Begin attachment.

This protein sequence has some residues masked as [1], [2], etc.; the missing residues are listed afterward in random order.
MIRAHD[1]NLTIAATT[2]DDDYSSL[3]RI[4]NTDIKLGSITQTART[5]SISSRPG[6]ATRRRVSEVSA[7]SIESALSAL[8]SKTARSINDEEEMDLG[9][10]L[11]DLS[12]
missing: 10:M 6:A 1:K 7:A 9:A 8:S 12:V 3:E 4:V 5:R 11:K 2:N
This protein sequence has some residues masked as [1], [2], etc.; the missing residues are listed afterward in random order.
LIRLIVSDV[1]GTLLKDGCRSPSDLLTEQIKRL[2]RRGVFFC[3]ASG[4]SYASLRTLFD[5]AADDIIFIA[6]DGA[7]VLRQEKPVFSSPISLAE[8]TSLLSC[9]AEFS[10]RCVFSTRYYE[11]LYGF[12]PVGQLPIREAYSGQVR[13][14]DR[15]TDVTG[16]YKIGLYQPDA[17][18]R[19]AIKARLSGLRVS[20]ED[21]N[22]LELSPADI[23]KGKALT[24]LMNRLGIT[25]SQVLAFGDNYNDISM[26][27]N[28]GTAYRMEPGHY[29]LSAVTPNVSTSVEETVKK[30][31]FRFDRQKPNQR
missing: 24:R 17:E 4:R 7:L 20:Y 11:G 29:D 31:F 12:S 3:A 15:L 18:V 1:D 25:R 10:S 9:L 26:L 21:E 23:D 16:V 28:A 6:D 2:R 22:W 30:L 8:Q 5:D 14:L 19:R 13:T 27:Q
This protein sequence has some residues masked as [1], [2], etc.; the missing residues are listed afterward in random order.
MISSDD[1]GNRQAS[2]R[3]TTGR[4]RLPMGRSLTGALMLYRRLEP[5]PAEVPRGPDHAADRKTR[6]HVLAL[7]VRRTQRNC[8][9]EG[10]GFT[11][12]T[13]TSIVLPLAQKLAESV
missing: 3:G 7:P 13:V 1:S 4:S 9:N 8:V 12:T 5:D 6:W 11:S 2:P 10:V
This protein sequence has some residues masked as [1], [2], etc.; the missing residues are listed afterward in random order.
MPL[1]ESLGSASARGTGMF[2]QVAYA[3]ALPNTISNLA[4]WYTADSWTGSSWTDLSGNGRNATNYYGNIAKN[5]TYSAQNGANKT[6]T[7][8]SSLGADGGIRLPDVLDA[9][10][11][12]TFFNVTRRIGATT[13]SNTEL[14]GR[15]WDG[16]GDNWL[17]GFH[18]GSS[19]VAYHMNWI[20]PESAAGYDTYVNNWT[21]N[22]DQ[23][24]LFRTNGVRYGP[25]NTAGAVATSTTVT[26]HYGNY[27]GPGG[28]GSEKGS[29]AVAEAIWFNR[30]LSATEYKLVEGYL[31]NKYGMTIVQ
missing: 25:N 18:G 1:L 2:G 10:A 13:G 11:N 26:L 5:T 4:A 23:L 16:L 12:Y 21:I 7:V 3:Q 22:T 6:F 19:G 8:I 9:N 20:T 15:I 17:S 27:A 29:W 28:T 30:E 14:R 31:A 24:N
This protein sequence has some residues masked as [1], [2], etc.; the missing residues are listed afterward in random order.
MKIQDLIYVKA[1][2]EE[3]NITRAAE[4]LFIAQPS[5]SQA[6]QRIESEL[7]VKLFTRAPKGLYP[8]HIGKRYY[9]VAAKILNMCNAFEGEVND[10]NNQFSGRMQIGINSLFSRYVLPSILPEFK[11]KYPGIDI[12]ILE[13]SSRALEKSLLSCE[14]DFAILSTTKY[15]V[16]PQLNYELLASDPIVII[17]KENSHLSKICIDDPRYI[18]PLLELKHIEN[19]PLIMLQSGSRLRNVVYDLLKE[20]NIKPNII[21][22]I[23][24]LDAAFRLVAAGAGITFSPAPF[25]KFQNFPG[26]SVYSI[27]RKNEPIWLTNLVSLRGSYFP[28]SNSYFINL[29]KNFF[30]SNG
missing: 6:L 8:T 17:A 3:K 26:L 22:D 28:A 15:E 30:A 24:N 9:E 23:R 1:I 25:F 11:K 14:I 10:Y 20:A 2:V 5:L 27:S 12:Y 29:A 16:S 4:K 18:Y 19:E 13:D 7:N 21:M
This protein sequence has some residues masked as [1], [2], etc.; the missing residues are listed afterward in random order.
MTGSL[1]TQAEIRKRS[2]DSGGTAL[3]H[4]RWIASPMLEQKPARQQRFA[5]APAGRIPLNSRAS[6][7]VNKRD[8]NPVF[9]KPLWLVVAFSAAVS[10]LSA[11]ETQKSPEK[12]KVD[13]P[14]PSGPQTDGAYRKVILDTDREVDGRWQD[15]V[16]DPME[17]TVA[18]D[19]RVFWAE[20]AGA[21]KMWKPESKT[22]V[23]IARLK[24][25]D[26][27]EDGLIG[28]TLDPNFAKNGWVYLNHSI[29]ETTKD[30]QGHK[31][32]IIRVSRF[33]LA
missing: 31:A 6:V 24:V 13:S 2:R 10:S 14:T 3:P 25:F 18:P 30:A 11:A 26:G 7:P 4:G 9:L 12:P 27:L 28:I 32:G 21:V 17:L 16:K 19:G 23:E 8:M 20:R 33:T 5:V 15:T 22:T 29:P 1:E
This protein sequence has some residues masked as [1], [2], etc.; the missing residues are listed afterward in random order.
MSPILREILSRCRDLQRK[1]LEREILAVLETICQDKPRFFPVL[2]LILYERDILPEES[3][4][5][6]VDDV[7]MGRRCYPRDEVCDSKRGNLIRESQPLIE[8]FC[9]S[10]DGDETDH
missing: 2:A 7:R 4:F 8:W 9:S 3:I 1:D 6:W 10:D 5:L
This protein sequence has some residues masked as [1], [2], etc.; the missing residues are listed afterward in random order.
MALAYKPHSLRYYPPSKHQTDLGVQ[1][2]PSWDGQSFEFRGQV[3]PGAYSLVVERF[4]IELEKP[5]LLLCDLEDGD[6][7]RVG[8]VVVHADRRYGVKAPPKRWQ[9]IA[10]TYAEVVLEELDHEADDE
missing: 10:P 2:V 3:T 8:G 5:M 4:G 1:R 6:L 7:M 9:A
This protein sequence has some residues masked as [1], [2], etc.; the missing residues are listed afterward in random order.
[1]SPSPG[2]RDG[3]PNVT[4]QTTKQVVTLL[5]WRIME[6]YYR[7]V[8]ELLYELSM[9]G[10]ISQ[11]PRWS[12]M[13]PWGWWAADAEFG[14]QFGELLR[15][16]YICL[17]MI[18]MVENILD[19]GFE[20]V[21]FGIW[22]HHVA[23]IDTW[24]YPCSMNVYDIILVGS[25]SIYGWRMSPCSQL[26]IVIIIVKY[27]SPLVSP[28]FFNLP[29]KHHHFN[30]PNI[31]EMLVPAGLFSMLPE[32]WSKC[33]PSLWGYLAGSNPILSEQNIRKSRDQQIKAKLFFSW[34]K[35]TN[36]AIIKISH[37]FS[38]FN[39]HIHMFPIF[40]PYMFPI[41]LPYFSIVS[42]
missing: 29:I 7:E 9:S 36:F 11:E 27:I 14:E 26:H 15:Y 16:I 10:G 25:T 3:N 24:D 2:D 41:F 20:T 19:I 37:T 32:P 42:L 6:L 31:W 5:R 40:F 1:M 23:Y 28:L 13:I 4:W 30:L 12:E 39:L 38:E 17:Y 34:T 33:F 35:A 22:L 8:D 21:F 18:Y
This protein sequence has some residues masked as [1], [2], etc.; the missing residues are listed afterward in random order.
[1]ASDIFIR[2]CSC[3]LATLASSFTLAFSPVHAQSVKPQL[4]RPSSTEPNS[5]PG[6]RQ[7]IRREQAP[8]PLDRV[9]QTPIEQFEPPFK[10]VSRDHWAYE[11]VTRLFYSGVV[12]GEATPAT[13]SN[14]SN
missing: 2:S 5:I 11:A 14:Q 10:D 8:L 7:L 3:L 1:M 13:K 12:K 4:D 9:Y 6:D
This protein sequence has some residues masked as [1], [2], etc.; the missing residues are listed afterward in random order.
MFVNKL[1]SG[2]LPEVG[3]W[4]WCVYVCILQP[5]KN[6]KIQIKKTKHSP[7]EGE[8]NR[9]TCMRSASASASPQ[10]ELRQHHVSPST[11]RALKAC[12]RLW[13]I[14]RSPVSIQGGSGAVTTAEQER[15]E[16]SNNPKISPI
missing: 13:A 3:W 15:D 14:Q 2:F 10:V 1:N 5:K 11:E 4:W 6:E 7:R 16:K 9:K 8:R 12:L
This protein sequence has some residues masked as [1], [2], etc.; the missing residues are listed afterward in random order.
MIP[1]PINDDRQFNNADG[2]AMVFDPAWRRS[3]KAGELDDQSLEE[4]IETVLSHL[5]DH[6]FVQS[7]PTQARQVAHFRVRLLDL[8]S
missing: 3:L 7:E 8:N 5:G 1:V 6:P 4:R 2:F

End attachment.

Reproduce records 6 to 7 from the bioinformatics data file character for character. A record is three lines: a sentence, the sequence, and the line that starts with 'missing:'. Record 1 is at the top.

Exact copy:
This protein sequence has some residues masked as [1], [2], etc.; the missing residues are listed afterward in random order.
MTGSL[1]TQAEIRKRS[2]DSGGTAL[3]H[4]RWIASPMLEQKPARQQRFA[5]APAGRIPLNSRAS[6][7]VNKRD[8]NPVF[9]KPLWLVVAFSAAVS[10]LSA[11]ETQKSPEK[12]KVD[13]P[14]PSGPQTDGAYRKVILDTDREVDGRWQD[15]V[16]DPME[17]TVA[18]D[19]RVFWAE[20]AGA[21]KMWKPESKT[22]V[23]IARLK[24][25]D[26][27]EDGLIG[28]TLDPNFAKNGWVYLNHSI[29]ETTKD[30]QGHK[31][32]IIRVSRF[33]LA
missing: 31:A 6:V 24:V 13:S 2:R 10:S 14:T 3:P 25:F 18:P 30:A 11:A 26:G 7:P 4:G 9:L 12:P 27:L 28:I 32:G 21:V 17:L 16:K 19:G 23:E 8:M 20:R 33:T 5:V 15:T 22:T 29:P 1:E
This protein sequence has some residues masked as [1], [2], etc.; the missing residues are listed afterward in random order.
MSPILREILSRCRDLQRK[1]LEREILAVLETICQDKPRFFPVL[2]LILYERDILPEES[3][4][5][6]VDDV[7]MGRRCYPRDEVCDSKRGNLIRESQPLIE[8]FC[9]S[10]DGDETDH
missing: 2:A 7:R 4:F 8:W 9:S 3:I 1:D 6:W 10:D 5:L